Syama’s goal was always to improve his community in Nepal. His quest led him to play many roles in his life: political leader, fisherman, debtor, expatriate, and now, successful tomato farmer. After years’ worth of trial and error, Syama joined Convoy of Hope’s Agriculture program and learned the skills to finally create the change he had always dreamt of.
Many years ago, Syama sought to change his community through political action. But when the time came for true positive change to take place, Syama found himself sorely disappointed.
“I didn’t find the changes that we were talking about during the insurgency period,” he said. “I left the party and started fish farming.”
Sadly, Syama’s new business venture dashed his dreams once more. When his fish farm failed, it left him deep in debt. Syama was financially ruined and ashamed to show his face in the community he so desperately hoped to improve.
“It was difficult for me to walk in the village,” he said. “At that time, I was frustrated and hopeless.”
Short of options, Syama spent the next eight years in Japan, working tirelessly to pay off his debts. Finally, he went back home to start over again. Upon his return, Syama joined Convoy of Hope’s Agriculture program in Nepal.
“Returning back to my country is the best thing of my life,” he said.
When he returned, Syama learned new skills through the program, helping him farm efficiently and run a successful business. He was thriving. His new business was so lucrative that he hired six others from his community. Now, he uses his business to give others better opportunities than he once had.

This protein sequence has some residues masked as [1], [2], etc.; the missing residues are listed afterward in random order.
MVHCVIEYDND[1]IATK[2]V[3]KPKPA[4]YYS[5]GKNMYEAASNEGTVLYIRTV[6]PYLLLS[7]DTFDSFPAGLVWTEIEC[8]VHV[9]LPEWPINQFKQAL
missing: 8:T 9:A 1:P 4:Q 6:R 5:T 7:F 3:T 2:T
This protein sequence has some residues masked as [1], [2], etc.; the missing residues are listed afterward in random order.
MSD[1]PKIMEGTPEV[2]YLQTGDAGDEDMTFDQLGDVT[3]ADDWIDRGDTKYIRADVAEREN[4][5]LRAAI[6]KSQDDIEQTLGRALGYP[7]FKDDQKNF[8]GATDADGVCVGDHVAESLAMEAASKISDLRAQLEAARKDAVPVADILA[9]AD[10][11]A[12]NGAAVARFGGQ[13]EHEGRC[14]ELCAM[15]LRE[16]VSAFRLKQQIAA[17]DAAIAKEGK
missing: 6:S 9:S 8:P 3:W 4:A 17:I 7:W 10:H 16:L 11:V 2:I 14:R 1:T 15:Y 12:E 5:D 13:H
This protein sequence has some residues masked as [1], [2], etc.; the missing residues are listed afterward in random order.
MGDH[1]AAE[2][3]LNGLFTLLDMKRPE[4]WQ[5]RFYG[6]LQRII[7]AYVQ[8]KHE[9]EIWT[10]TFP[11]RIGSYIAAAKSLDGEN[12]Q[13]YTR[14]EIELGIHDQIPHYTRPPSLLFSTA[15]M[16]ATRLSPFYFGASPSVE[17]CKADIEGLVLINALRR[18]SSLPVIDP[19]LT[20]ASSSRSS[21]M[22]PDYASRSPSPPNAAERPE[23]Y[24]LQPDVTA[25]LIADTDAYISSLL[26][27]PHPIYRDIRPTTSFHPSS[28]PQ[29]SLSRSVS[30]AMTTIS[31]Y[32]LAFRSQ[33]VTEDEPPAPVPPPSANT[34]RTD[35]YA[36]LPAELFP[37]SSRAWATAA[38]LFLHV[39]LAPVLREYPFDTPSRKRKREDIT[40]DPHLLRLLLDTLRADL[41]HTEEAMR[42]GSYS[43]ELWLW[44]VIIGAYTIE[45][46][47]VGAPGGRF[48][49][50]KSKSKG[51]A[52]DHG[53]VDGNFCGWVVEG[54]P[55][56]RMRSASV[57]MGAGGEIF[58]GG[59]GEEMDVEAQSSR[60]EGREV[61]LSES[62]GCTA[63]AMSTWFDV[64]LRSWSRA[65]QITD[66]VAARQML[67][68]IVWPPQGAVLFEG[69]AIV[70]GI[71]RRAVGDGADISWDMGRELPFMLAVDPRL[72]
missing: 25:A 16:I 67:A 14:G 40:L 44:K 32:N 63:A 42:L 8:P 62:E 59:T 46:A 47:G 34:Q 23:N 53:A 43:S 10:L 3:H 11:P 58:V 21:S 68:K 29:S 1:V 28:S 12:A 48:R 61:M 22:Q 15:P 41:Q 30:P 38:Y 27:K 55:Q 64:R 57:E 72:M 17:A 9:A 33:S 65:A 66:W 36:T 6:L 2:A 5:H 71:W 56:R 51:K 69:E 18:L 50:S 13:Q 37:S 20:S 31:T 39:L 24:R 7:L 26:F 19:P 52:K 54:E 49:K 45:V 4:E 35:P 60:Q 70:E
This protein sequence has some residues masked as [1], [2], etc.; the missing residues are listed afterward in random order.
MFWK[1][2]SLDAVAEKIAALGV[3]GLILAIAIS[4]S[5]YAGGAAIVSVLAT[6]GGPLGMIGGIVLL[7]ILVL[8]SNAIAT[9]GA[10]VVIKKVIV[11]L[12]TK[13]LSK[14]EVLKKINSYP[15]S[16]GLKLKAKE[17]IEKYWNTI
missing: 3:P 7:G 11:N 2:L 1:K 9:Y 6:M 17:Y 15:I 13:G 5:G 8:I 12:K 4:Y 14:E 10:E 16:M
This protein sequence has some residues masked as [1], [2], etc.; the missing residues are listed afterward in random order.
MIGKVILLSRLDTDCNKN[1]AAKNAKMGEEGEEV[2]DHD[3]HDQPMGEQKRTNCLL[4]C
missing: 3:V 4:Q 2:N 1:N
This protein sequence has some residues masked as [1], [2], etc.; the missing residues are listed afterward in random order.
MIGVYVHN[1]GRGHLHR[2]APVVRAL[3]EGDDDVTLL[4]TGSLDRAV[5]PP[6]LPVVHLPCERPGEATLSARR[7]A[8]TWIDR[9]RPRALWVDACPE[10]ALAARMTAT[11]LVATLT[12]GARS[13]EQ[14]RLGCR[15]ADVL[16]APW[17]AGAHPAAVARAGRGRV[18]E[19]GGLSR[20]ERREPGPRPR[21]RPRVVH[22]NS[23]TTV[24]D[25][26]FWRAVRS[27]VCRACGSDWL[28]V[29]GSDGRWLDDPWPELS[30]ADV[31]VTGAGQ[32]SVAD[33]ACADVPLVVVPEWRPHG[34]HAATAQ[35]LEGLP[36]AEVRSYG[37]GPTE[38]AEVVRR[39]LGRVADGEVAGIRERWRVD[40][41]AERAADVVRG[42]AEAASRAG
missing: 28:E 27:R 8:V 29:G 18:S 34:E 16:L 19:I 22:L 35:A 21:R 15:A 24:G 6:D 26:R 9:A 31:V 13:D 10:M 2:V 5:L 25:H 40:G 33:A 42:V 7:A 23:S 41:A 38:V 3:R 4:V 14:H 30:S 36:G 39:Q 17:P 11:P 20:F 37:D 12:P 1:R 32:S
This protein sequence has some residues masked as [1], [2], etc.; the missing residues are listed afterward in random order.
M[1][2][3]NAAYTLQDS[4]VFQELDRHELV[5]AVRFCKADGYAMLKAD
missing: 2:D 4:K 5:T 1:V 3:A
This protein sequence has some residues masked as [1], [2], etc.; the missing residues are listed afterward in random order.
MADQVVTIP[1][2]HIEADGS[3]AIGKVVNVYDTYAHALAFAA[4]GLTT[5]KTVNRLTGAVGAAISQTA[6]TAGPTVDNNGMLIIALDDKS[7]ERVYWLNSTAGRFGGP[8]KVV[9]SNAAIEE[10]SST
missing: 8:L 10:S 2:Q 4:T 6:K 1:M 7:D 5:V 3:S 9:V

“Being able to create employment opportunity in my own village makes me feel proud and happy,” he said. “We can do [much] more in our own village. We didn’t have to go overseas for employment. There is money everywhere in Nepal but we young Nepalese people didn’t see it. I’m working to bring positive change in modern agriculture.”
These days, Syama is well-respected and inspires others in his community to provide well for themselves and their families. While many people are grateful for Syama for the opportunities he has given them, Syama is grateful for supporters like you.
“I want to thank every person behind this support,” he said. “Though you didn’t know us, your love for us has brought hope during our hopeless situation. Thank you once again.”
Before joining Convoy's Women's Empowerment program in #Ethiopia, Gebeyanesh worked in a factory, but didn’t earn enough to support her family. Then she met Convoy of Hope and everything changed. “It has transformed my whole life," she says: http://h.ope.is/3T2OWCC